Senators on a panel that oversees the state’s prisons hoped to learn more Thursday about the killings of four inmates, but they were thwarted by a letter instructing them to not discuss “any issues” related to the homicides.
An April 14 letter addressed to the panel, signed by 5th Circuit Solicitor Dan Johnson and State Law Enforcement Division Chief Mark Keel, implored the committee to “refrain from forcing anyone ... to discuss any issues involving this matter at your upcoming committee hearing or at any time prior to these cases being finally resolved in a court of law.
“This is an active, ongoing, complex investigation into four brutal murders,” Johnson and Keel wrote last Friday. “We submit that any risk of imperiling justice or the sanctity of the judicial process is simply too great, and we beseech this committee to refrain from forcing any discussion regarding this matter.”
The murders referenced in the letter involved the killings of Jimmy Ham, 56, Jason Kelley, 35, John King, 52, and William Scruggs, 44, in a dorm where the mentally ill are treated at Kirkland Correctional Institution near the Harbison area. Jacob Theophilus Philip, 25, and Denver Jordan Simmons, 35, have been charged each with four counts of murder.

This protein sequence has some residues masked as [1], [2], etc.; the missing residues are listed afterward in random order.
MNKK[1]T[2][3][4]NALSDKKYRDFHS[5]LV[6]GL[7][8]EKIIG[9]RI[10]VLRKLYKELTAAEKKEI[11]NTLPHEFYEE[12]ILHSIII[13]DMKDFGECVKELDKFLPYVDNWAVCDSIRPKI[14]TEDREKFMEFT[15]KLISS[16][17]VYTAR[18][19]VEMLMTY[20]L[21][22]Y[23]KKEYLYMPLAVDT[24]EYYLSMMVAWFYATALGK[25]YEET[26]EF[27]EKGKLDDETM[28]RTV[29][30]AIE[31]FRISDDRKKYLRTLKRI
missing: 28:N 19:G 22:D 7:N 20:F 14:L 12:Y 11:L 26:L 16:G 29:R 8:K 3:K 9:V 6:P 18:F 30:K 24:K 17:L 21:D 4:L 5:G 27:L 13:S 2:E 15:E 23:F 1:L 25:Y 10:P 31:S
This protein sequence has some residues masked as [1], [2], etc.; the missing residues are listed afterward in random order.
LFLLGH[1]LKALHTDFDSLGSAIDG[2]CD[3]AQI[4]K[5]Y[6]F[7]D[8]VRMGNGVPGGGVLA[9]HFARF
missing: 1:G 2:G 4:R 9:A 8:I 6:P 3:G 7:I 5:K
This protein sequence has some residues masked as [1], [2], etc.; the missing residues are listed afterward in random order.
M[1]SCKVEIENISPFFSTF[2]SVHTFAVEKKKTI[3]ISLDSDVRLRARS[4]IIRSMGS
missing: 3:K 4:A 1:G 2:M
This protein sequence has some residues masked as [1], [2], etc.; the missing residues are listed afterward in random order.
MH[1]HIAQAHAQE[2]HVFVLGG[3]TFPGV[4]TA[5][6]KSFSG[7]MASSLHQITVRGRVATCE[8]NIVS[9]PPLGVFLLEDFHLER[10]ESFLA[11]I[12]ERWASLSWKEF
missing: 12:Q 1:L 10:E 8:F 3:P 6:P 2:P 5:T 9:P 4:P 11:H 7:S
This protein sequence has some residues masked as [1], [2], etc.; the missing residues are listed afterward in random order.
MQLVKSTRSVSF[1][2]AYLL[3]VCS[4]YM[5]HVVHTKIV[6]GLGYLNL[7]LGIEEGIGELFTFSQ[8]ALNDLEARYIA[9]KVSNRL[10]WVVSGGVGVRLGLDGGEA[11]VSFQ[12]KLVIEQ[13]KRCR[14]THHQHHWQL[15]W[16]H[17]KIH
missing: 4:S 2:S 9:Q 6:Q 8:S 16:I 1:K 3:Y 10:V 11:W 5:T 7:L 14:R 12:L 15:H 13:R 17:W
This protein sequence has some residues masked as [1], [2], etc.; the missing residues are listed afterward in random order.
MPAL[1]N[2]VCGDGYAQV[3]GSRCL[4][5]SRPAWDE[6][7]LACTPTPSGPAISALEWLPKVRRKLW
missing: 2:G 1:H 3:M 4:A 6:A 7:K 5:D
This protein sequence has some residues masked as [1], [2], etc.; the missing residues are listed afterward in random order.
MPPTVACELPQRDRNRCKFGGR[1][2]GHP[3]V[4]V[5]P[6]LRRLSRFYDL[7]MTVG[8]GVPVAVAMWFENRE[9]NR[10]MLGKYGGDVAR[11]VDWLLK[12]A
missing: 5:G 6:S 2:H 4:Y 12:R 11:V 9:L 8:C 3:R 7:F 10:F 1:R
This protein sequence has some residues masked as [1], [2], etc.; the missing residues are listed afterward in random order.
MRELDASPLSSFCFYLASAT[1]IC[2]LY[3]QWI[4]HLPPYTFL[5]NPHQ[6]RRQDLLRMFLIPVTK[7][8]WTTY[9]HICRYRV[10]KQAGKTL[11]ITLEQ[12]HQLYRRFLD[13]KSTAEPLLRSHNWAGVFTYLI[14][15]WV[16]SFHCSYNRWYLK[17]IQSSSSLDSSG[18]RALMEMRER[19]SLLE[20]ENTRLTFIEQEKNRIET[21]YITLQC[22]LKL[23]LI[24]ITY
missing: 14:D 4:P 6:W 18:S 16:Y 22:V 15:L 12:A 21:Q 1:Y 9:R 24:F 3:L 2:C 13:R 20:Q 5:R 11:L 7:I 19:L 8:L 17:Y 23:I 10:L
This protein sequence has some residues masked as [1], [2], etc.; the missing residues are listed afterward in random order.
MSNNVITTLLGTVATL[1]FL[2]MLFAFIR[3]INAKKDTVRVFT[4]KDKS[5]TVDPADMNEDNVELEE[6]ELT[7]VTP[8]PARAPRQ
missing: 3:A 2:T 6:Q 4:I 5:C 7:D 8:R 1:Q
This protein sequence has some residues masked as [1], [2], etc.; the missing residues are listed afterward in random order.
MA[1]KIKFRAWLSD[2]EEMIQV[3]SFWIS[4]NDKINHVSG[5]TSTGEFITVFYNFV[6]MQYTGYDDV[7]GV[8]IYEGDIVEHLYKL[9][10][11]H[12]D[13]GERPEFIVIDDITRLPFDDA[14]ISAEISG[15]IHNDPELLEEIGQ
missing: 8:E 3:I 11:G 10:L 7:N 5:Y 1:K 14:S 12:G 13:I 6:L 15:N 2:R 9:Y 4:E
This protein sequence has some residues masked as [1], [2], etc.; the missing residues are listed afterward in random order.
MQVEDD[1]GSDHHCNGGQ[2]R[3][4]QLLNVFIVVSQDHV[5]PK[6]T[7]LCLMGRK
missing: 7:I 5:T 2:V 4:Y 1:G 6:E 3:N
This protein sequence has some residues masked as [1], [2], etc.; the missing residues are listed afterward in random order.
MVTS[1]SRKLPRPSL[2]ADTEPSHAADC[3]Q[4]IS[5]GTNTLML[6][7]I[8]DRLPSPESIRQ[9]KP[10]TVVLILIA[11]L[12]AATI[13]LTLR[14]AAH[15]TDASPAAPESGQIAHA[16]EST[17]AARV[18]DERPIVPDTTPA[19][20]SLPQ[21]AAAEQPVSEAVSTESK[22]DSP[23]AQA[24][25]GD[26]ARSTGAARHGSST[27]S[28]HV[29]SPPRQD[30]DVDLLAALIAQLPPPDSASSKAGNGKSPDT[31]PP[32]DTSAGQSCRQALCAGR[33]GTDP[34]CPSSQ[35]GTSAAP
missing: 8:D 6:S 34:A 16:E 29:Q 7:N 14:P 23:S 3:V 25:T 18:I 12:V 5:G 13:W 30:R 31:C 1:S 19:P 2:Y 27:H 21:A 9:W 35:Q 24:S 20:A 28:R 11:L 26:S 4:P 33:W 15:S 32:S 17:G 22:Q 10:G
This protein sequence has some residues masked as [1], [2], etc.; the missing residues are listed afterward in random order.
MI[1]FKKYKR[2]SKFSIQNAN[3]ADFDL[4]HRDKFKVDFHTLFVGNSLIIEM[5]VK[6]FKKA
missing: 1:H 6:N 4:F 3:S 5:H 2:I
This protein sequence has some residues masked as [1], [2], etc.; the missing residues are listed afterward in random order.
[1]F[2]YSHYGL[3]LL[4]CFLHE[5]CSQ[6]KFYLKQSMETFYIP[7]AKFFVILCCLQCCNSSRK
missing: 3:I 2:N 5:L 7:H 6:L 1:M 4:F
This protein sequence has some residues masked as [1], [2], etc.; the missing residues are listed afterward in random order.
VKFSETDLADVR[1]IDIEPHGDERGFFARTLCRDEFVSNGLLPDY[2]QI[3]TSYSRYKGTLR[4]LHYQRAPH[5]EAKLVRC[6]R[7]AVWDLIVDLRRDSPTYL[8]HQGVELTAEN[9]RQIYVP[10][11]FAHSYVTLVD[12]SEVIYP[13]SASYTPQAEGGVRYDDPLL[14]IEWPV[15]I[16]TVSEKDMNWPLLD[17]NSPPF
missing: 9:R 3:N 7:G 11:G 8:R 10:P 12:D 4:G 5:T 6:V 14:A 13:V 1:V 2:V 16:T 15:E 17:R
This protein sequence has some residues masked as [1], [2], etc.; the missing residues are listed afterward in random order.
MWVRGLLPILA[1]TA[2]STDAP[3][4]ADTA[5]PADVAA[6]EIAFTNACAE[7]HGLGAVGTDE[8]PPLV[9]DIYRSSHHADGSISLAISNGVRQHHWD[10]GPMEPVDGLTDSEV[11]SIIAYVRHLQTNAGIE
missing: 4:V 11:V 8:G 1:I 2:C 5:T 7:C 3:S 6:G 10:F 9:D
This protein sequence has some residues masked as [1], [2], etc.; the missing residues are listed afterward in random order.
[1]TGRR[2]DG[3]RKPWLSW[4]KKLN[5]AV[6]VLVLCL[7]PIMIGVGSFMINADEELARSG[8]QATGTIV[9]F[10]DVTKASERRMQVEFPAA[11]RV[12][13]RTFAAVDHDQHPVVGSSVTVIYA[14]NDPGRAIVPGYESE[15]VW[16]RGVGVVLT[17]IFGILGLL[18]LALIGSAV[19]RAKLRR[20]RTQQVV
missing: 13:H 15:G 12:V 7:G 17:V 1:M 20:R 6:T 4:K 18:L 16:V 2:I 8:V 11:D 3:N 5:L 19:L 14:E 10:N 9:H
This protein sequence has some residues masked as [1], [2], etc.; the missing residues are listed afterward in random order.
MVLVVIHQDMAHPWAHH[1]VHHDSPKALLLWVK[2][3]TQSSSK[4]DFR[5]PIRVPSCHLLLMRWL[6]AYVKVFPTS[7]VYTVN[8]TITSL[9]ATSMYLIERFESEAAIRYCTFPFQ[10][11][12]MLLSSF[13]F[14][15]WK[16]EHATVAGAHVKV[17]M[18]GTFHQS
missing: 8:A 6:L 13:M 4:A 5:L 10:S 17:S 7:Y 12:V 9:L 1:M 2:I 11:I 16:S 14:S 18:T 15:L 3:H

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Several senators expressed frustration with the letter given that it was the first time corrections director Bryan Stirling addressed the incident publicly.
Sen. Margie Bright Matthews, D-Colleton, noted Johnson’s absence during the hearing and requested Stirling “make sure” both Johnson and Keel attend a proposed future closed-door session.
Sen. Karl Allen, D-Greenville, said he did not think it was “appropriate for anybody to be chilling the powers” of the committee in exploring what is happening at the agency that led to the killings. If the corrections agency has prisons where staffing levels are at “crisis levels,” then the panel has a duty to act, Allen said.
“We have the four at Kirkland that are fatalities and we have the threat of loss of life in Kershaw,” he said. “We don’t need anything more in South Carolina to wake up and say this is a problem.”